It’s never too late or too early to start thinking about the life-changing experience of a semester (or even an academic year) abroad. Studying abroad isn’t just for college students anymore; high school students with a thirst for adventure, you’re in luck.
There are so many great benefits to studying in a foreign country, from travel to learning and mastering a foreign language. Cultural exchange programs help high school students gain perspective, become more independent, learn from the student population in their host countries, and discover new passions along the way.
If you are thinking about pursuing a study abroad experience, here are our tips for choosing the right high school study abroad program.
Because high school is generally more rigid than college in term so how each semester is structured, high school students who want to study in a foreign country usually do so through a summer program or a full academic year exchange. Knowing how long you want to study abroad is just as important as narrowing down destinations, so all students need to be sure to think this step through carefully before committing to any a study abroad experience.
The first step in choosing the right high school study abroad program is identifying your study abroad goals. By knowing what you want to get out of your study abroad experience, you can better decide which type of program is the right one for you. Summer programs are less likely to offer academic credits, which frees students and gives them more flexibility in their focus.
For example, if you really want to spend your time developing new language skills, finding volunteer opportunities in a new community, or learning a local craft, you may want to consider a summer program. This option is a great option for students who have never traveled alone or traveled internationally.
For high school students seeking total language immersion from their study abroad experience, a full academic year of studying abroad might be the way to go. Students studying abroad for an entire academic year will get an unparalleled experience (and will likely be more well-adjusted as college students, too).
Summer semester and full-year study abroad programs can be found through a number of sources—like your school’s guidance counselor, a list of scholarship and financial aid programs, recommendations from family and friends, review websites, or a simple Internet search.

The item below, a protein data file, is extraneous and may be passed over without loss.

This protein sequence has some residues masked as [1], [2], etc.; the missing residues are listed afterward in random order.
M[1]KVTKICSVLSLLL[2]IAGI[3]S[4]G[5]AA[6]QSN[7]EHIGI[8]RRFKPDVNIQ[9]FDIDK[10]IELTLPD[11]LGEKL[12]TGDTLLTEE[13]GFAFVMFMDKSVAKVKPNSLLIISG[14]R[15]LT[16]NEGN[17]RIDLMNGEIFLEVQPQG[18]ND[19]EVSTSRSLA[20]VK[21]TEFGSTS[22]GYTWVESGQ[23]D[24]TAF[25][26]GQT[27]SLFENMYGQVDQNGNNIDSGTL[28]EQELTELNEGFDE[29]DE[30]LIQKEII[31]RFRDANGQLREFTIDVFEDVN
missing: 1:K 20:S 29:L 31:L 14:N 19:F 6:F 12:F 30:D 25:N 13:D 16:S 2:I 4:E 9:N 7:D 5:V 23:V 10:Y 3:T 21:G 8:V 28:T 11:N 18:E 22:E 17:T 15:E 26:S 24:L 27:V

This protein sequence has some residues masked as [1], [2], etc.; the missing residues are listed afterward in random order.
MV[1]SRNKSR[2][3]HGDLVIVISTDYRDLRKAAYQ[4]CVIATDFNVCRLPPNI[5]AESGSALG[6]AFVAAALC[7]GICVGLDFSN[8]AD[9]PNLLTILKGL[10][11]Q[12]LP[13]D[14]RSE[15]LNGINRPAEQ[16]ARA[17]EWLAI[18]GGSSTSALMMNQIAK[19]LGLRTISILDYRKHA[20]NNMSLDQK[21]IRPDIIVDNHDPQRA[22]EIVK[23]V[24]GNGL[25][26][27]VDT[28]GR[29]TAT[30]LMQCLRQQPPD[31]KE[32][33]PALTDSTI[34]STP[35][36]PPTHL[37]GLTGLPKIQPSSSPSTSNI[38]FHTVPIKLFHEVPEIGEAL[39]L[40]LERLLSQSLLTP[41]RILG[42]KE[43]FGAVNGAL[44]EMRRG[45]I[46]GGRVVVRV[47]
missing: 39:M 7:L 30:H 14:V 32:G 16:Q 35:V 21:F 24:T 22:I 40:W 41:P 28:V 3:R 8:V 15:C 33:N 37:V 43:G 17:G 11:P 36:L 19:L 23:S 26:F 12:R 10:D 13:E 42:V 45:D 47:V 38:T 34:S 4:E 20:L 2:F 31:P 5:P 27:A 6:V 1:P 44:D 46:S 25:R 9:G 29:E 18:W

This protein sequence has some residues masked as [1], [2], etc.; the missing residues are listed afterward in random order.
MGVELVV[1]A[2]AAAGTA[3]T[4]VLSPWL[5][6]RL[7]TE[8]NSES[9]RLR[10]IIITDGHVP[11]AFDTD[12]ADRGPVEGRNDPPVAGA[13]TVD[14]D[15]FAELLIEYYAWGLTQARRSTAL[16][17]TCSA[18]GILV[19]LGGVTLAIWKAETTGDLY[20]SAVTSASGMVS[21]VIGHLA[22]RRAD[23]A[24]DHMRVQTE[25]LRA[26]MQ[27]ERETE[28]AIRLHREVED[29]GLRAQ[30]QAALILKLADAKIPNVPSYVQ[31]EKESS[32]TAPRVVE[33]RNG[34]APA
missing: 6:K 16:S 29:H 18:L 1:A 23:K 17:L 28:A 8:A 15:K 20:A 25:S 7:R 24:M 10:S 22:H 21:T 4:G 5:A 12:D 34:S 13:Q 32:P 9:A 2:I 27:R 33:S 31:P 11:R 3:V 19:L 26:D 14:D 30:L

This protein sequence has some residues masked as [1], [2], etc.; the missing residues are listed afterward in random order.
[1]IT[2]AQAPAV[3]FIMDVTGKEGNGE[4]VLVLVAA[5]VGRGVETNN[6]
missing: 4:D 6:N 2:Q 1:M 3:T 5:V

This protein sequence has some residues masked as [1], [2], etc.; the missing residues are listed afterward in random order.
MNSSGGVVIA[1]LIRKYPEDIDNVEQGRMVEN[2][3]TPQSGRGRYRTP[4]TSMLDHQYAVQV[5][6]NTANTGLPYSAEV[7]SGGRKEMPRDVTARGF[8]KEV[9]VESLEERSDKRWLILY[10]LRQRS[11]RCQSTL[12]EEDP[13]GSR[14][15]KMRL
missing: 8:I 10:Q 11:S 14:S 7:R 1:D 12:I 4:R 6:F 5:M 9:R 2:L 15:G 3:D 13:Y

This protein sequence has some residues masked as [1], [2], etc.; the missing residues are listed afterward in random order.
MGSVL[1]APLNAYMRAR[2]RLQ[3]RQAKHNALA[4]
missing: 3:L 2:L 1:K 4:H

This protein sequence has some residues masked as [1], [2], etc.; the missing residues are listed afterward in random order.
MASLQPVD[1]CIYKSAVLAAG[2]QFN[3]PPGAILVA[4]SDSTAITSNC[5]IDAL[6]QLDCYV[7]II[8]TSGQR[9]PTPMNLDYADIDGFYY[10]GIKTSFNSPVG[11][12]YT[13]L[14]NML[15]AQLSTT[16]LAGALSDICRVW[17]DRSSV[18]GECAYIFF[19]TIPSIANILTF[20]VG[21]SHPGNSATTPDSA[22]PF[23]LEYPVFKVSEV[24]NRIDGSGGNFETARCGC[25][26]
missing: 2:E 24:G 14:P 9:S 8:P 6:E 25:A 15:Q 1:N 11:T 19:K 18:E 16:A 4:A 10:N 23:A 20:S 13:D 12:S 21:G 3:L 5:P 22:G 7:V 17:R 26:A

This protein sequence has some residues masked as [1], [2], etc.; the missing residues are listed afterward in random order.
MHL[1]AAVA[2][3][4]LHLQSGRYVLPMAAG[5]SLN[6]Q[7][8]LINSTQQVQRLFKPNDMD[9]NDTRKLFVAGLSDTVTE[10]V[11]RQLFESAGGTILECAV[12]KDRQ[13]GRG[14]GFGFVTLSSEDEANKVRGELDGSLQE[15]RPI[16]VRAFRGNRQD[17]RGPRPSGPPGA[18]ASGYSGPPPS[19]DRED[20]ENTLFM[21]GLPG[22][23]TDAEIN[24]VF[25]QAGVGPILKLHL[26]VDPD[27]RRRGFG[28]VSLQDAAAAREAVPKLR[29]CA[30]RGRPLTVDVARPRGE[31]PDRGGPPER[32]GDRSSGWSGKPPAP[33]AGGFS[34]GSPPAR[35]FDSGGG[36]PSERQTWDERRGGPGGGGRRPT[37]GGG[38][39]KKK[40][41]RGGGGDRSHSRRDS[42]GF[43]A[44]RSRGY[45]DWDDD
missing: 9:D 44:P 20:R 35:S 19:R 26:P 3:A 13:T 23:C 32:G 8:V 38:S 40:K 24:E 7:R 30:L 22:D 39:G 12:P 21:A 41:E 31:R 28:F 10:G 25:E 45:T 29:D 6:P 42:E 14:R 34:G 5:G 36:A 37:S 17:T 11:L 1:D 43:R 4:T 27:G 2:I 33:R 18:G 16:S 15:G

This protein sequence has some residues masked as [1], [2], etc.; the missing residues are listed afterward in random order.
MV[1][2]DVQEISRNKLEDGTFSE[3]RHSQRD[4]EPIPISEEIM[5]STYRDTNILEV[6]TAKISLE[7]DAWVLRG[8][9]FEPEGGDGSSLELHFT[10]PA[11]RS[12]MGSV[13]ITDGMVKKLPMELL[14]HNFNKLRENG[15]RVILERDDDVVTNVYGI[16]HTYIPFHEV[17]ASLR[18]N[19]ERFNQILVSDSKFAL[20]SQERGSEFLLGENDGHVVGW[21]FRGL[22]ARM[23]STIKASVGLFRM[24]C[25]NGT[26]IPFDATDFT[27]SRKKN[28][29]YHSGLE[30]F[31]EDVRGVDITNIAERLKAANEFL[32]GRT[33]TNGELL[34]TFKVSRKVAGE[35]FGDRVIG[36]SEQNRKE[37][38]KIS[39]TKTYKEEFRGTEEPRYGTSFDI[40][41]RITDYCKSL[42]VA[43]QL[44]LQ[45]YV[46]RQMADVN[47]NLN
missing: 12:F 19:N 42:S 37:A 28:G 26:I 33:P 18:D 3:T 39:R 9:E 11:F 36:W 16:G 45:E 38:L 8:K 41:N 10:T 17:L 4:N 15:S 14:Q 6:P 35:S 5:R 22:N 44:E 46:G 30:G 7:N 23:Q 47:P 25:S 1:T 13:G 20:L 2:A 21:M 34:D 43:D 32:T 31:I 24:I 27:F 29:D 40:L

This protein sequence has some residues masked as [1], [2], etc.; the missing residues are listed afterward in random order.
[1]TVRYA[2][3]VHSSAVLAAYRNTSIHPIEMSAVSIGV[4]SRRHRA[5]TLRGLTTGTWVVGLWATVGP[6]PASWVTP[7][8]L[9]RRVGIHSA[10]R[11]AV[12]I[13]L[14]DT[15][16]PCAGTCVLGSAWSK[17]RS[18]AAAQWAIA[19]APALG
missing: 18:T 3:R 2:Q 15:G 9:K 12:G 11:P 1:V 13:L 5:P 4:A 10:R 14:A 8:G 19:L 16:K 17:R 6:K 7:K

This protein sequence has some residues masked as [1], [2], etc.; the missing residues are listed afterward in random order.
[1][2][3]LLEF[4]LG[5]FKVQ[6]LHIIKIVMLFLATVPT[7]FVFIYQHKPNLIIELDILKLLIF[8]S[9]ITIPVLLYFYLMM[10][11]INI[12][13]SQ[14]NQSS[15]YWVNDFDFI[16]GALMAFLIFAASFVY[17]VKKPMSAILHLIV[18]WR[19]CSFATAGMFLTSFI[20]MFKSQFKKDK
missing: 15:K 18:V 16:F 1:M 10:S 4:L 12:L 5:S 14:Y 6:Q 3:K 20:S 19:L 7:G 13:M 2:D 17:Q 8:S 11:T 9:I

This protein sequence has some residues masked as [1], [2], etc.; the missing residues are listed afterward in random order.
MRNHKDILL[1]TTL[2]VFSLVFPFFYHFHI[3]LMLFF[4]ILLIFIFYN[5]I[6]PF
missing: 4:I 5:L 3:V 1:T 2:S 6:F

In terms of the actual program provider, this boils down to independent organizations/companies or U.S. high school exchange programs. In exchanges, you won't pay tuition because you swap with another student; however, you do pay for support. These high school programs have less flexibility, but they are more affordable and typically offer a comprehensive travel package (including a host family placement and school costs). Going through a U.S. high school also makes it easier to receive academic credit for your time abroad. High school exchange programs almost always involve a homestay or host family, which may make students feel more comfortable while apart from their own family.
Independent program providers give participants educational opportunities and support, and they are in the business of being more flexible about the details — where you want to go and what you want to do (volunteer? study?) while you’re there. If you are interested in gaining a specific skill or field experience while you’re abroad, this may be the option for you. Summer abroad is also a great chance to earn service learning credits if your school requires them.
For most high school students exploring study abroad opportunities, financial aid is important. Thankfully, there are many study abroad scholarships available to high school students, as well as need-based financial aid programs, and—wait for it—crowdfunding.
If cost is important to you, the U.S. Department of State offers high school exchange scholarships each year. These programs tend to have specific focuses and requirements, but they’re absolutely worth researching to see what’s offered.
Explore all types of program options before deciding which one is the right fit for you. Be sure you have a firm understanding of the program requirements — especially language requirements. Talk to your school’s guidance counselor, email questions to program providers, and ask questions of peers who have traveled abroad or alumni of a program in which you’re interested. Read firsthand accounts on review sites like StudyAbroad101.
Don’t forget that being away from home and from your friends can be challenging at times, and if that’s a concern for you, consider a summer program. But also don’t forget that new places mean new opportunities for friends. No matter which type of program or provider your choose (or when you choose it), studying abroad is a wonderful way to develop your global perspective, gain independence and maturity, challenge yourself, and make friends and memories that will last a lifetime.
Not convinced? Here are 10 Reasons to Study Abroad.
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